7) Emotionally sensitive extroverts typically lack some confidence
For one thing, emotionally sensitive extroverts often care too deeply about the opinions of others.
While on the outside an emotionally sensitive extrovert can come across as confident and popular, inwardly, an ESE can actually be extremely sensitive and destructive about perceived personal weaknesses or flaws.
To the same degree that emotionally sensitive extroverts genuinely embrace the imperfections of others, they have a difficult time accepting their own limitations.
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It’s common for emotionally sensitive extroverts to hold onto embarrassing moments or personal mistakes and use them to self-sabotage long after others have forgotten them.
Emotionally sensitive extroverts are often their own worst critic.
This lack of confidence can actually come across as genuine humility — which in some ways makes the ESE even more lovable — but it also means emotionally sensitive extroverts often carry burdens, guilt, or shame nobody knows about.
Sometimes it takes a therapist or another ESE to see or identify it.
8) Emotionally sensitive extroverts often struggle with feelings of sadness
Because emotionally sensitive extroverts like to think and nourish a rich inner life — and because they can be their own worst critic — it isn’t unusual for them to struggle under a dark cloud of over-analyzing or self-doubt.
Also, because emotionally sensitive extroverts constantly walk a thin line of over — or under-stimulation — they struggle with feelings on loneliness when they’ve been alone too long.
ESEs have to work harder than others to combat feelings of perfectionism, guilt, and loneliness.
The ongoing challenge for the ESE is to create an outward-focused life in addition to the naturally-formed inner life.
9) Emotionally sensitive extroverts value loyalty above almost anything
Loyalty is an emotionally sensitive extrovert’s most deeply held currency.
Not only do emotionally sensitive extroverts offer loyalty to the people they love, but they love it when loyalty is returned. From friends to family to lovers, the ESE prizes loyalty and considers it the greatest gift.
Which is why disloyalty often does the deepest, longest, and greatest damage to an ESE.
Ask emotionally sensitive extroverts to tell you their greatest disappointment in life and very often it will draw a straight line back to a personal betrayal in a close relationship.
Emotionally sensitive extroverts also take offense when those they love are hurt or betrayed by others.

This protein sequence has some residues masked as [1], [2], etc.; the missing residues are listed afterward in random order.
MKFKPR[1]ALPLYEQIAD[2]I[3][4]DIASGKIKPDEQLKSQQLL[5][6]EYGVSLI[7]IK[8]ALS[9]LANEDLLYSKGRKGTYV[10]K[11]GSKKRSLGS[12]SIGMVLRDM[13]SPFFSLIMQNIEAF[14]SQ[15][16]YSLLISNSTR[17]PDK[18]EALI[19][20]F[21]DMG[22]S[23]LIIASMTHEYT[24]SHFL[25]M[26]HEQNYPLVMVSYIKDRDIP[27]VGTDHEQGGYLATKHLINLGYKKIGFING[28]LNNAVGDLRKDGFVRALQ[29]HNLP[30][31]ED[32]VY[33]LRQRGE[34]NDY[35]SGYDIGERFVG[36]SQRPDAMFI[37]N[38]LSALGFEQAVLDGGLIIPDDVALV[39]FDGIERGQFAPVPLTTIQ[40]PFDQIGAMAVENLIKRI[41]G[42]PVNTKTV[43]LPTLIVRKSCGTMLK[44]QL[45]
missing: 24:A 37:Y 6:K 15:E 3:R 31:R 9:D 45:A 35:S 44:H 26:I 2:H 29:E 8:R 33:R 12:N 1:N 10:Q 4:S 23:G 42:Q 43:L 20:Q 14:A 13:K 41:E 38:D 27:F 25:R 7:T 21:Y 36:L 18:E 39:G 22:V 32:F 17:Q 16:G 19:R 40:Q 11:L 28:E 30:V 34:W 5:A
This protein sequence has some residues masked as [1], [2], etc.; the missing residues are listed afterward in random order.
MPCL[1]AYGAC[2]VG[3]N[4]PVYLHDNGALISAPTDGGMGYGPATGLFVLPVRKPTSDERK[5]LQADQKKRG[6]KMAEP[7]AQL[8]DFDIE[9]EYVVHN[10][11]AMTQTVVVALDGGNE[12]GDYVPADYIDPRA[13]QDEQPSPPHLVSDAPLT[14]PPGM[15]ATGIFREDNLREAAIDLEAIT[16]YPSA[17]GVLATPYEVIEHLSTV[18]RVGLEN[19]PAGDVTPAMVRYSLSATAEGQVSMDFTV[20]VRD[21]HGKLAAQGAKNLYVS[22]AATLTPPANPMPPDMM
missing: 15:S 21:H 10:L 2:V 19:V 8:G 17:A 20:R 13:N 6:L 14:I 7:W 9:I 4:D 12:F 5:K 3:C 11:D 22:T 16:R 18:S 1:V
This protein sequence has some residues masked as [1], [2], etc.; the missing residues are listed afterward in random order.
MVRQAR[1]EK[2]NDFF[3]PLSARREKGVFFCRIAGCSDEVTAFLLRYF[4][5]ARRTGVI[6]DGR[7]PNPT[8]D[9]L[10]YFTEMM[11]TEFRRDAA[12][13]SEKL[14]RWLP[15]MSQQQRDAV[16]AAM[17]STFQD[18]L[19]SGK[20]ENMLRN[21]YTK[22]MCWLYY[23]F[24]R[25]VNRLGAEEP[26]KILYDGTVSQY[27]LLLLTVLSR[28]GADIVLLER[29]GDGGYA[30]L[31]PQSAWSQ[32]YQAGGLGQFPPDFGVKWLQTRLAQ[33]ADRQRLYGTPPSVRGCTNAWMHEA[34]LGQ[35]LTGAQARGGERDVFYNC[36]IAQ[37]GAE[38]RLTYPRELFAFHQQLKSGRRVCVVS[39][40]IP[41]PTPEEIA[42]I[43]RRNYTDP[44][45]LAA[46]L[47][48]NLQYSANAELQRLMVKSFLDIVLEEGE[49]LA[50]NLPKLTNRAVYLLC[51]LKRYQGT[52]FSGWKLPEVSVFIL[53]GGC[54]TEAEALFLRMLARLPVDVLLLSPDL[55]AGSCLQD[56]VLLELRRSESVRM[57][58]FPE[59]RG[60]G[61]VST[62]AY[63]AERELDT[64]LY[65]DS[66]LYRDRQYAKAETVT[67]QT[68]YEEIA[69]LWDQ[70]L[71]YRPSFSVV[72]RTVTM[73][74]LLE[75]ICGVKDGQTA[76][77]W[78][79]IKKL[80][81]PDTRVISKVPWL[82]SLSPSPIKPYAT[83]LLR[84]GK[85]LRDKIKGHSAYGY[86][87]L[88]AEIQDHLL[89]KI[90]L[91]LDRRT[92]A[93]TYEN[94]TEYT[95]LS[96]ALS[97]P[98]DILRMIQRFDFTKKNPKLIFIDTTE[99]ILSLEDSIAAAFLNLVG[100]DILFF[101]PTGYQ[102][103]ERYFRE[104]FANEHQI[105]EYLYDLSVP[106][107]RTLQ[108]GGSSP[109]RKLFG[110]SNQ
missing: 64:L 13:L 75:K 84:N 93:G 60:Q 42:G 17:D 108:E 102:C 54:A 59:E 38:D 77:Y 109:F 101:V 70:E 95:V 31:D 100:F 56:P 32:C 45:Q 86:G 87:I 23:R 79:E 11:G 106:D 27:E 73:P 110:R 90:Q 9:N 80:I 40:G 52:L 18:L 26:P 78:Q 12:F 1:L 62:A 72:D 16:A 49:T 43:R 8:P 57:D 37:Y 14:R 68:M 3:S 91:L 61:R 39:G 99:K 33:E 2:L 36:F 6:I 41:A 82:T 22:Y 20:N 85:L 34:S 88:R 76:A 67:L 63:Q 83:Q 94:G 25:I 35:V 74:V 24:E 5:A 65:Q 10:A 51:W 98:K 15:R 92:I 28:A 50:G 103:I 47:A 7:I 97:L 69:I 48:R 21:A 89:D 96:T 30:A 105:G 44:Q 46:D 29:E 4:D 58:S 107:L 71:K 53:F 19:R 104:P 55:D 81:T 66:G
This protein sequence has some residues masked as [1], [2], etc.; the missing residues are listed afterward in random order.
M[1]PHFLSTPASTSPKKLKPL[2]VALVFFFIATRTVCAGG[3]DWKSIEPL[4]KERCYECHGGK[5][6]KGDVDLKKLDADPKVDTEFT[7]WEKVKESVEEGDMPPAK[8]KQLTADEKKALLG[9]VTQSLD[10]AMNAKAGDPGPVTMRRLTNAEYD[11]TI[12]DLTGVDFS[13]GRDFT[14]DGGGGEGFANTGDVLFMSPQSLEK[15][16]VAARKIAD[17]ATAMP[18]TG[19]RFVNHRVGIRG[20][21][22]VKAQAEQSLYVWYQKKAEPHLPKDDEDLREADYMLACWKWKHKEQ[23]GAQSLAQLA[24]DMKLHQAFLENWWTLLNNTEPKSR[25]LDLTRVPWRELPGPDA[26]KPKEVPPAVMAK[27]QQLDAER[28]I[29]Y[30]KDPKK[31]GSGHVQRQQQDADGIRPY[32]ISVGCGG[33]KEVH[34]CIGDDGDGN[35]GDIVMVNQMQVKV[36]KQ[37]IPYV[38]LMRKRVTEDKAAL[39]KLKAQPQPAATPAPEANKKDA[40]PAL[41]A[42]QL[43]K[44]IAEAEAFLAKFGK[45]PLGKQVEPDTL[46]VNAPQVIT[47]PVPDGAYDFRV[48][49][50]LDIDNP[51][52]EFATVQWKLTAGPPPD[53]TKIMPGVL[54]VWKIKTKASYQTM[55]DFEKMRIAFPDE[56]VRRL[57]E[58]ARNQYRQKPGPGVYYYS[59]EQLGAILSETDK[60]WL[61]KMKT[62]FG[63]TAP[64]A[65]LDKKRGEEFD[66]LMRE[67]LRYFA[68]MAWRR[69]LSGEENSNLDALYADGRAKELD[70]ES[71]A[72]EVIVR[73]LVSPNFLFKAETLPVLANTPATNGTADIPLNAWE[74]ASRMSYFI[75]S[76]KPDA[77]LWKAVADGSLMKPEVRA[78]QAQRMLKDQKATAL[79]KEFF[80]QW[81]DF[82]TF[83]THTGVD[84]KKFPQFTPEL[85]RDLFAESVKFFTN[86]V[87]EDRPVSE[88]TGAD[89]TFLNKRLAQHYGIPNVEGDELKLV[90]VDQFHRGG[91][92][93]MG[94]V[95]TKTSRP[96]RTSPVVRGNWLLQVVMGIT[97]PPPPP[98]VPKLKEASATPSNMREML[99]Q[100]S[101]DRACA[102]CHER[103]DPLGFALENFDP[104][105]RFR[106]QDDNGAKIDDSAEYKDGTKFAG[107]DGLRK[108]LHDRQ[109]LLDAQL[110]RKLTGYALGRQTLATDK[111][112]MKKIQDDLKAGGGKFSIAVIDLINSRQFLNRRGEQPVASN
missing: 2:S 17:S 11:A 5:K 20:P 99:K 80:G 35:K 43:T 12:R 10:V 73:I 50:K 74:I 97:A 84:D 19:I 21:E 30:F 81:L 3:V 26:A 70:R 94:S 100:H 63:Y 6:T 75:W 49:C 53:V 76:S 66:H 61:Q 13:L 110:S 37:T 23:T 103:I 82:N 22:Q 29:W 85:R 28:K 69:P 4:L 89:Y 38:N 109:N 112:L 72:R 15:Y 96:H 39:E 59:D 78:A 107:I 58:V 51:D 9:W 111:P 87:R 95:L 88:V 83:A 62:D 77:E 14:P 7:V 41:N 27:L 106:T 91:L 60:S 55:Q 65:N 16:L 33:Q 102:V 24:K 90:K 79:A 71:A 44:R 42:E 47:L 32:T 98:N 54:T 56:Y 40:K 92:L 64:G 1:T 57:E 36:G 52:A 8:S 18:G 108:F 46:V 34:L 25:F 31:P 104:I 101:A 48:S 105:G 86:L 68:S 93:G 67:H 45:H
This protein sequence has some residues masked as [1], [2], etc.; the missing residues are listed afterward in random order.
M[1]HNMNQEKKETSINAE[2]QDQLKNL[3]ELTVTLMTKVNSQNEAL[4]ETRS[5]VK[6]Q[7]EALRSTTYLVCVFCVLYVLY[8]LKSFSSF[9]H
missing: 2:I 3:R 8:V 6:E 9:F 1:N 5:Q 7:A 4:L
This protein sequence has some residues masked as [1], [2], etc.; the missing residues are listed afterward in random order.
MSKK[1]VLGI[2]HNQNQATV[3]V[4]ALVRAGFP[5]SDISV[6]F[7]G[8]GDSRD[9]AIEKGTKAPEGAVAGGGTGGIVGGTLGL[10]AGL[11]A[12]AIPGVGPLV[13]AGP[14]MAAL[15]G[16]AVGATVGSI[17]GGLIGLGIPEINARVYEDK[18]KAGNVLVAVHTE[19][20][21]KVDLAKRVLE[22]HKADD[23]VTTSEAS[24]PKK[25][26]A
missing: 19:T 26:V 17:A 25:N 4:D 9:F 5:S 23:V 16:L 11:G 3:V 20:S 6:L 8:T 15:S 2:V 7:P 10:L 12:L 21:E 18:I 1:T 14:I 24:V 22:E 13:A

Because they are so empathetic to the needs and feelings of others, it can feel like a personal attack to watch people they love experience deep hurt or trauma.
10) Emotionally sensitive extroverts love to learn
Emotionally sensitive extroverts are endlessly curious…about everything.
An emotionally sensitive extrovert is a lifelong student — either literally or practically.
ESEs love to listen to podcasts and read blogs and/or books. There are very few topics an ESE won’t research in order to find the answer a friend or family member needs.
One way to identify an ESE in your life is to listen for the phrase, “Recently I read …”
Whether working on a project for school or teaming up on a challenge at work, emotionally sensitive extroverts thrive in scenarios where everyone is working together to create solutions.
An emotionally sensitive extrovert makes a great team player!
Since emotionally sensitive extroverts need time alone to recharge, it makes sense that they would spend this time in the solitary act of reading or listening to something.
This act of reading and listening actually translates into better ways to know and understand the people around them.
11) Emotionally sensitive extroverts are often misunderstood
They are misunderstood about many things, beginning with who they are.
One of the worst questions to ask an ESE: Are you introverted or extroverted?
Emotionally sensitive extroverts don’t know how to answer the question, because the answer is both!
An emotionally sensitive extrovert enjoys a night on the town with friends and appreciates a quiet night out to dinner alone.
To some people, this may seem like plain ol’ indecisiveness, but to the ESE, it’s much more complicated.
Before the term emotionally sensitive extrovert (ESE) was officially coined, people believed ESEs were just introverted. After all, they weren’t always outgoing, so they had to be shy, right?
Then Dr. Elaine Aaron, the psychologist who famously studied the “highly sensitive trait” made the astounding claim in her book, “The Highly Sensitive Person: How to Thrive When the World Overwhelms You”, that as many as 30% of highly sensitive people are, in fact, extroverts.
12) Emotionally sensitive extroverts dislike making decisions
Decisions are one of the fastest energy drains for an emotionally sensitive extrovert.
This decision fatigue often happens because emotionally sensitive extroverts feel the need to consider every outcome and the implications it has for every person involved.
Something as simple as choosing the restaurant for dinner can be a difficult process for the ESE in the group who will happily go along with any decision made by the group.
13) Emotionally sensitive extroverts love to fall in love
Emotionally sensitive people fall in love easily.
Because emotionally sensitive extroverts are deep feelers and because they enjoy a good adventure, falling in love is a type of euphoria for them.
The ESE loves falling in love…with people, with opportunities, with challenges, with hobbies.
The sky’s the limit.
The intoxication that comes from experiencing the emotional mountain top of love can’t easily be beaten.
On one hand, being an emotionally sensitive extrovert is a great gift, because it means the ESE can enjoy the best of both worlds.
On the other hand, emotionally sensitive extroverts often move through life uncertain where they actually belong.
One thing is sure:
The conflicting opinions, choices, and desires of an emotionally sensitive extrovert are not signs of weakness. They actually indicate a great capacity to love and be loved by people of all types.
In many ways, emotionally sensitive extroverts are the glue that holds the world together.